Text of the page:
The 10 worst big data practices

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Yes, you can haz big data. However, you can haz it the right way or the wrong way. Here are the top 10 worst practices to avoid.

1. Choosing MongoDB as your big data platform. Why am I picking on MongoDB? I’m not, but for whatever reason, the NoSQL database most abused at this point is MongoDB. While MongoDB has an aggregation framework that tastes like MapReduce and even a (very poorly documented) Hadoop connector, its sweet spot is as an operational database, not an analytical system.

When your sentence begins, “We will use Mongo to analyze …,” stop right there and think about what you’re doing. Sometimes you really mean “collect for later analysis,” which might be OK, depending on what you’re doing. However, if you really mean you’re going to use MongoDB as some kind of sick data-warehousing technology, your project may be doomed at the start.

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iOS developers poised to win big in Apple-IBM deal

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Mobile developers with knowledge of Objective-C and Apple’s fledgling Swift language could be the big winners in Apple’s newly announced partnership with IBM.

That alliance has IBM firmly endorsing the iPad, with Big Blue reselling Apple’s popular tablet device preconfigured with enterprise apps for vertical industries. More iPads will end up at large IBM shops, opening up new markets for iOS application builders.

Some — but not all — iOS developers could have a major opportunity to earn lots of income in the enterprise space, said iOS application developer Christopher Allen, CTO of software developer ReOrientmedia.com. “Working at an enterprise level often requires ‘full stack’ skills, from UX to client engineering and on through to a scalable back end, which is the kind of experience the more indie app developers don’t have,” he noted. “Those teams that have this broader experience will do well.”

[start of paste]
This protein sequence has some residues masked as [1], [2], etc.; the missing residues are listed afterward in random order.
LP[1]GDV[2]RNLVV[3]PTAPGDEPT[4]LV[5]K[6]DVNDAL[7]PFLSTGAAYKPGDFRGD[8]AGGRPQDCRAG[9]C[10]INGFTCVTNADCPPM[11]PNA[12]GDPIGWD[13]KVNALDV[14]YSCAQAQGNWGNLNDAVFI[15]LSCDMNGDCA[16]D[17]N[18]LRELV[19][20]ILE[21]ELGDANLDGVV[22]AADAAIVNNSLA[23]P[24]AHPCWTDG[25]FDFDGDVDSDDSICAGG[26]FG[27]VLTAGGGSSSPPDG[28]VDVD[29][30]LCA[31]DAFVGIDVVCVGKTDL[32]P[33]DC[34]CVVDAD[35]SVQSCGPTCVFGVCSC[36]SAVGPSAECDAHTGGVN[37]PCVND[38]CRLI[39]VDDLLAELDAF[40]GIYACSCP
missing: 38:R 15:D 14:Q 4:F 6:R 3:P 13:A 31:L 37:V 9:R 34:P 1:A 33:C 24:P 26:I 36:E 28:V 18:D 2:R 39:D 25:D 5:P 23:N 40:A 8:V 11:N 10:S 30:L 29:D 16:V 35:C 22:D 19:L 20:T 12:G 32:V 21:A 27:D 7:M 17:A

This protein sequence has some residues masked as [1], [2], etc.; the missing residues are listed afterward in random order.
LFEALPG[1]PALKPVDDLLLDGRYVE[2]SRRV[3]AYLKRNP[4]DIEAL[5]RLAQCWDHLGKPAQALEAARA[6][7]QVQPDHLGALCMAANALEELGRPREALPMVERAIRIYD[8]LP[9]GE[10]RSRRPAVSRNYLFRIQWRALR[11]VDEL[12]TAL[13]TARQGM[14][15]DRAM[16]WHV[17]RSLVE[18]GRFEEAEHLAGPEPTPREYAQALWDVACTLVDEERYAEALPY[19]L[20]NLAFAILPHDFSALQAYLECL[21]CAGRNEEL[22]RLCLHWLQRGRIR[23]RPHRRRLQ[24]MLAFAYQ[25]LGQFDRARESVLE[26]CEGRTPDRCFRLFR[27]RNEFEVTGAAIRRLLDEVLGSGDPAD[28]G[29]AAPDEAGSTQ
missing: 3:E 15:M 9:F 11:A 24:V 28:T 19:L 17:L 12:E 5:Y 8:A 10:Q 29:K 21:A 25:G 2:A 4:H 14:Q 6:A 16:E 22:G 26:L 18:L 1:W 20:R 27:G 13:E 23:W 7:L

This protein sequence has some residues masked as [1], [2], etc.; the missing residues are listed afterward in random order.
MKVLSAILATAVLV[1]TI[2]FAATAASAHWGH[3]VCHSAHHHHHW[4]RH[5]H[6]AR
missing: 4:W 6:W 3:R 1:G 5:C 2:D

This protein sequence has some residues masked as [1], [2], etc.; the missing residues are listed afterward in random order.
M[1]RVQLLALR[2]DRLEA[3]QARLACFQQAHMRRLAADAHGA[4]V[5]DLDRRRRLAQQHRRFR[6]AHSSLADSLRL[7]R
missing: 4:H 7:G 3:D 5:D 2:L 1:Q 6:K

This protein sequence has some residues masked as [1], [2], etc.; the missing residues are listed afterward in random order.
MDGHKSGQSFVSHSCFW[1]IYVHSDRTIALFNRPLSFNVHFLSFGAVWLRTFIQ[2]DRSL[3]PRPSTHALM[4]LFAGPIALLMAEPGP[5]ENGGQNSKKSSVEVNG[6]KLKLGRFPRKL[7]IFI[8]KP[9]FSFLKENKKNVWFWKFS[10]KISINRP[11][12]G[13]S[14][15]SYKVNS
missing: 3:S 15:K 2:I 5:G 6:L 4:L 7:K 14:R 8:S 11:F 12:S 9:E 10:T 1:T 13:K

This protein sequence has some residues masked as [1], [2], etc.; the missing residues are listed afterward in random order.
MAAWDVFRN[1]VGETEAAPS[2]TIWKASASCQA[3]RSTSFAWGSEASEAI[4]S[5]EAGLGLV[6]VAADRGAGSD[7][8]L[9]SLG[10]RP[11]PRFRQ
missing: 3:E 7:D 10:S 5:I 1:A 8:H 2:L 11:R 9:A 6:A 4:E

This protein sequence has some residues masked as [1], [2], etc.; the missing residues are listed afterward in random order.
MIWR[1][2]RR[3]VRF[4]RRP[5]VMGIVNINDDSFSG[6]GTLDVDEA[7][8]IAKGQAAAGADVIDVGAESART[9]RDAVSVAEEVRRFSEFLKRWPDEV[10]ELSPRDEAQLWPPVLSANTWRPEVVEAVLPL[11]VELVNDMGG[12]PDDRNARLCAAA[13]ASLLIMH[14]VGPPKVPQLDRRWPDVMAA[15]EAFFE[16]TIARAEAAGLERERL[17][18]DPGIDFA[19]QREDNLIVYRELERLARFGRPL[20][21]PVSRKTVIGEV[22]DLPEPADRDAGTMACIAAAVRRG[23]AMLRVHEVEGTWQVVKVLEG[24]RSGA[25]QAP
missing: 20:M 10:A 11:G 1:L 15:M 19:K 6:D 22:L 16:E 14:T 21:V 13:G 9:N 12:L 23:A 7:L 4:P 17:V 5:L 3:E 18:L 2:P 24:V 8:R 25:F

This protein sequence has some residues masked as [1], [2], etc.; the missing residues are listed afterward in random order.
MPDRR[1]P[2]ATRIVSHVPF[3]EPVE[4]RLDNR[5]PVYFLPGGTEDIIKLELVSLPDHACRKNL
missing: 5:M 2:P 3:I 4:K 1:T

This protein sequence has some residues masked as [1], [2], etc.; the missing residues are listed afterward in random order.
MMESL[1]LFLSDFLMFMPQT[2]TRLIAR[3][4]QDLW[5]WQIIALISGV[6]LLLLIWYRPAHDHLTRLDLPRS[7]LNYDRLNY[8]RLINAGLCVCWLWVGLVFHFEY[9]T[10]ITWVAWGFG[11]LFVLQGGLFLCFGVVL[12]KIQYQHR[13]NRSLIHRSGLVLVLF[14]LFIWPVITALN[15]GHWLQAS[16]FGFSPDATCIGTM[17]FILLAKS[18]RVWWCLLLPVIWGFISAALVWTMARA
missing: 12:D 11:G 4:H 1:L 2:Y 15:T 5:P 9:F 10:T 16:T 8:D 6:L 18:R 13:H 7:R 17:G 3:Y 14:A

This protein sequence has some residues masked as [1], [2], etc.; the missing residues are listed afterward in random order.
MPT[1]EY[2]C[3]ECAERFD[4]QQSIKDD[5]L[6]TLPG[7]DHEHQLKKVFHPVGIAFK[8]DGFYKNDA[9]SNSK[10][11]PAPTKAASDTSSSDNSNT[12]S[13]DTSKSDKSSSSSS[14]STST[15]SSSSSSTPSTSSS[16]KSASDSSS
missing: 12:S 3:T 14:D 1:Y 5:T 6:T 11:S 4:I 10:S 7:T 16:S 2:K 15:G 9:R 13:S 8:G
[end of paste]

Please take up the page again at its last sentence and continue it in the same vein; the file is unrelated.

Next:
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Review: Cloud Foundry brings power and polish to PaaS

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Cloud Foundry was created by VMware to streamline deployment for application developers, application operators, and cloud operators. Then in April 2011, Cloud Foundry was announced as open source under the Apache 2.0 license, with the pitch to developers that they could code in the language and Web framework of their choice without worrying about the IT environment.

In February 2014, VMware spin-off Pivotal announced the formation of the Cloud Foundry Foundation, with Pivotal, EMC, IBM, Rackspace, and VMware as Platinum sponsors. The foundation has since expanded to 33 members and 42 contributing companies. One differentiator for Cloud Foundry is support for Pivotal HD Hadoop MapReduce, HAWQ SQL for Hadoop, and GemFire XD analytics. Another is the availability of the Pivotal Mobile Services Suite, thanks to last year’s acquisition of Xtreme Labs. Pivotal’s big data services and mobile services are both now integrated with Pivotal CF, the company’s enterprise version of Cloud Foundry.

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Google thinks global Internet security with Project Zero

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Google is increasing its efforts in Internet security and is looking to hire security researchers for its newly formed Project Zero team.

In a post in Google’s Online Security Blog, Google researcher Chris Evans said that people should be able to use the Web without fear that a criminal or state-sponsored actor is exploiting software bugs to infect a computer, steal secrets, or monitor communications, but sophisticated zero-day day attacks, targeting human rights activists, for example, or for industrial espionage, are threats. Google believes more can be done to tackle the problem.

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Python bumps off Java as top learning language

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Python has surpassed Java as the top language used to introduce U.S. students to programming and computer science, according to a recent survey posted by the Association for Computing Machinery (ACM).

Eight of the top 10 computer science departments now use Python to teach coding, as well as 27 of the top 39 schools, indicating that it is the most popular language for teaching introductory computer science courses, according to Philip Guo, a computer science researcher who compiled the survey for ACM.